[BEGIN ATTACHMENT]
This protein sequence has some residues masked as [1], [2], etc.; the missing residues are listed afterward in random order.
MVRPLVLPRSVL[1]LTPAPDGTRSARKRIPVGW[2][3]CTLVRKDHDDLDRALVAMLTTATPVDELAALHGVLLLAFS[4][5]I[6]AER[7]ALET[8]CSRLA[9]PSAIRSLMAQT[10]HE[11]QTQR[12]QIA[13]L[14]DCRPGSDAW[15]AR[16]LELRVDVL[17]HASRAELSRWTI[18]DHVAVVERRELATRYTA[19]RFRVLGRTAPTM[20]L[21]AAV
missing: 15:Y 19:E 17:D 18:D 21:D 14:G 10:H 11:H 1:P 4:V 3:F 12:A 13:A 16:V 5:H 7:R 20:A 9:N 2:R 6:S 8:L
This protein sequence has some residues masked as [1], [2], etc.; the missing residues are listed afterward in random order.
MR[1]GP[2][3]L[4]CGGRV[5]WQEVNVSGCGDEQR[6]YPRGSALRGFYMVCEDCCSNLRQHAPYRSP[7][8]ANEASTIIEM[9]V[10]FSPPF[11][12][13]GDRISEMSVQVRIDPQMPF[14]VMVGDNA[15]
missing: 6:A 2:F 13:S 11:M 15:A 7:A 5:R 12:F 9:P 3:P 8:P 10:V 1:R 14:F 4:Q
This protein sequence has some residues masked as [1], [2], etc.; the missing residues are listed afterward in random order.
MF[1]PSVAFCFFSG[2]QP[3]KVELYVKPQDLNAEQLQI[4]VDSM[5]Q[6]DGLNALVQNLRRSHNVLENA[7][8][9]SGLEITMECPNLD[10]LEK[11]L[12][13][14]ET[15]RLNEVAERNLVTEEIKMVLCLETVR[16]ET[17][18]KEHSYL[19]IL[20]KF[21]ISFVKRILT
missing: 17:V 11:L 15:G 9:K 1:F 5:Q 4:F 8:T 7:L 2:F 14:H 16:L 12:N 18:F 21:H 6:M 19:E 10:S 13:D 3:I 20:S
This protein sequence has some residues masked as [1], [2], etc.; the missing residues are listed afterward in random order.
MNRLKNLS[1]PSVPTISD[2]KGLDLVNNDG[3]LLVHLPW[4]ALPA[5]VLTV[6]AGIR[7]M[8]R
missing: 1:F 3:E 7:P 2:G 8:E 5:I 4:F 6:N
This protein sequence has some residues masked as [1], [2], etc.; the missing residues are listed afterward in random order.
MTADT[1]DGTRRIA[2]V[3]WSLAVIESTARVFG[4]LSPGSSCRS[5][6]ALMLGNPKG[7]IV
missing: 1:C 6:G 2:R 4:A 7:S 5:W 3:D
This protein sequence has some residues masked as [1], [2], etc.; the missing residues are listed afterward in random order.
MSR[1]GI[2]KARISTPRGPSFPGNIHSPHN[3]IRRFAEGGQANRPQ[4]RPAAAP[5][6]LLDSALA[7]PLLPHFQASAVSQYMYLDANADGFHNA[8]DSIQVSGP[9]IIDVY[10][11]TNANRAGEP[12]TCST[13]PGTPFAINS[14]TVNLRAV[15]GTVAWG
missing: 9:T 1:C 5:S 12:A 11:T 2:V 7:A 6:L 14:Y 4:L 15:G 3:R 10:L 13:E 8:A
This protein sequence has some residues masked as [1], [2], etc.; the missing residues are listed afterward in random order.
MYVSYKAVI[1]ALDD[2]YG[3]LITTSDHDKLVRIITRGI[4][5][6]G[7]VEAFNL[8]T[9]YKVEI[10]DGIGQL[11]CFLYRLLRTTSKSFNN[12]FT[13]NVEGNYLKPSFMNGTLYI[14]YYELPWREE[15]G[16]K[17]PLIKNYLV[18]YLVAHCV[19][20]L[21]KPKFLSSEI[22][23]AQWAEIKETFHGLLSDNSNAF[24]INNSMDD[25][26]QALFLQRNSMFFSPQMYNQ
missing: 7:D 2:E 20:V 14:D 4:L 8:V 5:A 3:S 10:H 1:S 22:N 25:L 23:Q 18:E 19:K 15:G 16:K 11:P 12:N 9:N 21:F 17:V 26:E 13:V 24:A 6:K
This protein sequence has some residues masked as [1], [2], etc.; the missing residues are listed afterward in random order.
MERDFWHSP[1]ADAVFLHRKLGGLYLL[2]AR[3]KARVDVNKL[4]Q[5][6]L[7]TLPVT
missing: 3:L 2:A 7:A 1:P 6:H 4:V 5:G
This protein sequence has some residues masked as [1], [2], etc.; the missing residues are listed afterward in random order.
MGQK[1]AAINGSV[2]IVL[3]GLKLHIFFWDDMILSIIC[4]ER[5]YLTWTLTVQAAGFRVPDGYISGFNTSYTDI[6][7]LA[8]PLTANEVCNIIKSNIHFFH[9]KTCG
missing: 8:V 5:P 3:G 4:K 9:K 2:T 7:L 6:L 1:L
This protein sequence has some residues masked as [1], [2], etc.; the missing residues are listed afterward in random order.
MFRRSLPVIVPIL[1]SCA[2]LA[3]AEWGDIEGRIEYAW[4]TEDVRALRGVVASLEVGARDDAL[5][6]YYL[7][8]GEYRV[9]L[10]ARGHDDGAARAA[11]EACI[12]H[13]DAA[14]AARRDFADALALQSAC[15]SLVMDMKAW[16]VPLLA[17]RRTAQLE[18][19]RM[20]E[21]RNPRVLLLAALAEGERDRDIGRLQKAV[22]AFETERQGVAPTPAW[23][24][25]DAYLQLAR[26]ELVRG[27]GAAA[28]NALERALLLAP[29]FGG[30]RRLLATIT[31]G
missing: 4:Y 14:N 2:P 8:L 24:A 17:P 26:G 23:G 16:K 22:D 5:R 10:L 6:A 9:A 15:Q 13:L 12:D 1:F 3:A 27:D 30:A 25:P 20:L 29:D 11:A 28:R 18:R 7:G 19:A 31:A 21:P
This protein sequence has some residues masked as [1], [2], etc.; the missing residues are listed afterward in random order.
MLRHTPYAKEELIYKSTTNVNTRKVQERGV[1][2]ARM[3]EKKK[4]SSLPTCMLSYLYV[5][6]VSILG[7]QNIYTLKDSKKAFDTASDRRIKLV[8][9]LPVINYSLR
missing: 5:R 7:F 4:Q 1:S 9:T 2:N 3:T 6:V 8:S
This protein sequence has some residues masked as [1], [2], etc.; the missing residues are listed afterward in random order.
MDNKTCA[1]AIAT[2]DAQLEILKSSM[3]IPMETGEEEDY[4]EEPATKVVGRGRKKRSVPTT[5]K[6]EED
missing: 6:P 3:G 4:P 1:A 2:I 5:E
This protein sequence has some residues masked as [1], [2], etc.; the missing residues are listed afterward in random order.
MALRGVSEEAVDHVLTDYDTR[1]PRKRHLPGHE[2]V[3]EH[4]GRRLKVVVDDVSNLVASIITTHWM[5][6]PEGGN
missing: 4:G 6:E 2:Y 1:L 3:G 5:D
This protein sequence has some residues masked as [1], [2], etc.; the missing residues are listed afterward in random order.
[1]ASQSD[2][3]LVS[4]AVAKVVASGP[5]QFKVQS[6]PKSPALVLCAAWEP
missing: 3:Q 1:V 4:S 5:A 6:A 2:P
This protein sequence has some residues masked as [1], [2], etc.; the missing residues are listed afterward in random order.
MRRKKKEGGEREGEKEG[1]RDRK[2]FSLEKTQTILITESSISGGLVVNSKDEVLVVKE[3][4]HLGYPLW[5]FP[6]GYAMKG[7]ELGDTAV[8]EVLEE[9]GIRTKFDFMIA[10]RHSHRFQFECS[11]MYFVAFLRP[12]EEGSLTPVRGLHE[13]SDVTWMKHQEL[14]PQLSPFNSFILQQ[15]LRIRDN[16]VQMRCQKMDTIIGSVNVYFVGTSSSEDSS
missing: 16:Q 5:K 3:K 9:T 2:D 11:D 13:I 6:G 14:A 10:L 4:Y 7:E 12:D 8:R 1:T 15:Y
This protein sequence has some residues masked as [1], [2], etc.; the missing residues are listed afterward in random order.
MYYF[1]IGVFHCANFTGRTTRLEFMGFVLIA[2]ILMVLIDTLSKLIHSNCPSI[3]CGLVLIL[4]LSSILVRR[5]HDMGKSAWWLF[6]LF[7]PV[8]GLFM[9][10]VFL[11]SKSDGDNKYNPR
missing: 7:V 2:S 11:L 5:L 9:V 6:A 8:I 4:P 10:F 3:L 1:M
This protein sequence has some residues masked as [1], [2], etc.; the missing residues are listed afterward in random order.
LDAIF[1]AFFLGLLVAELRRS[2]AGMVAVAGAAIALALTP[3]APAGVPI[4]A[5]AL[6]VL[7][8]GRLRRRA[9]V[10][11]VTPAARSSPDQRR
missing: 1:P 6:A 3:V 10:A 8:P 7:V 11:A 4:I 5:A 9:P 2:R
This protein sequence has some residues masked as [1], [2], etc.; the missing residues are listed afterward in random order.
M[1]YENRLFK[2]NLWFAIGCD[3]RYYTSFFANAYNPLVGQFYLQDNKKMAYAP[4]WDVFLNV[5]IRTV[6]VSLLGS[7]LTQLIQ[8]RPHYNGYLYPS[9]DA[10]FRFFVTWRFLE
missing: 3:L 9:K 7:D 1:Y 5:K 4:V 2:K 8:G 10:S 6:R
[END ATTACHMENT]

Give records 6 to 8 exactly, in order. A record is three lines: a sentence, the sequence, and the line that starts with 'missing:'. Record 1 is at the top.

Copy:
This protein sequence has some residues masked as [1], [2], etc.; the missing residues are listed afterward in random order.
MSR[1]GI[2]KARISTPRGPSFPGNIHSPHN[3]IRRFAEGGQANRPQ[4]RPAAAP[5][6]LLDSALA[7]PLLPHFQASAVSQYMYLDANADGFHNA[8]DSIQVSGP[9]IIDVY[10][11]TNANRAGEP[12]TCST[13]PGTPFAINS[14]TVNLRAV[15]GTVAWG
missing: 9:T 1:C 5:S 12:A 11:T 2:V 7:A 6:L 14:Y 4:L 15:G 3:R 10:L 13:E 8:A
This protein sequence has some residues masked as [1], [2], etc.; the missing residues are listed afterward in random order.
MYVSYKAVI[1]ALDD[2]YG[3]LITTSDHDKLVRIITRGI[4][5][6]G[7]VEAFNL[8]T[9]YKVEI[10]DGIGQL[11]CFLYRLLRTTSKSFNN[12]FT[13]NVEGNYLKPSFMNGTLYI[14]YYELPWREE[15]G[16]K[17]PLIKNYLV[18]YLVAHCV[19][20]L[21]KPKFLSSEI[22][23]AQWAEIKETFHGLLSDNSNAF[24]INNSMDD[25][26]QALFLQRNSMFFSPQMYNQ
missing: 7:D 2:E 20:V 14:D 4:L 8:V 5:A 3:S 10:H 1:S 22:N 25:L 23:Q 18:E 19:K 15:G 16:K 11:P 12:N 9:N 21:F 17:V 26:E 13:V 24:A 6:K
This protein sequence has some residues masked as [1], [2], etc.; the missing residues are listed afterward in random order.
MERDFWHSP[1]ADAVFLHRKLGGLYLL[2]AR[3]KARVDVNKL[4]Q[5][6]L[7]TLPVT
missing: 3:L 2:A 7:A 1:P 6:H 4:V 5:G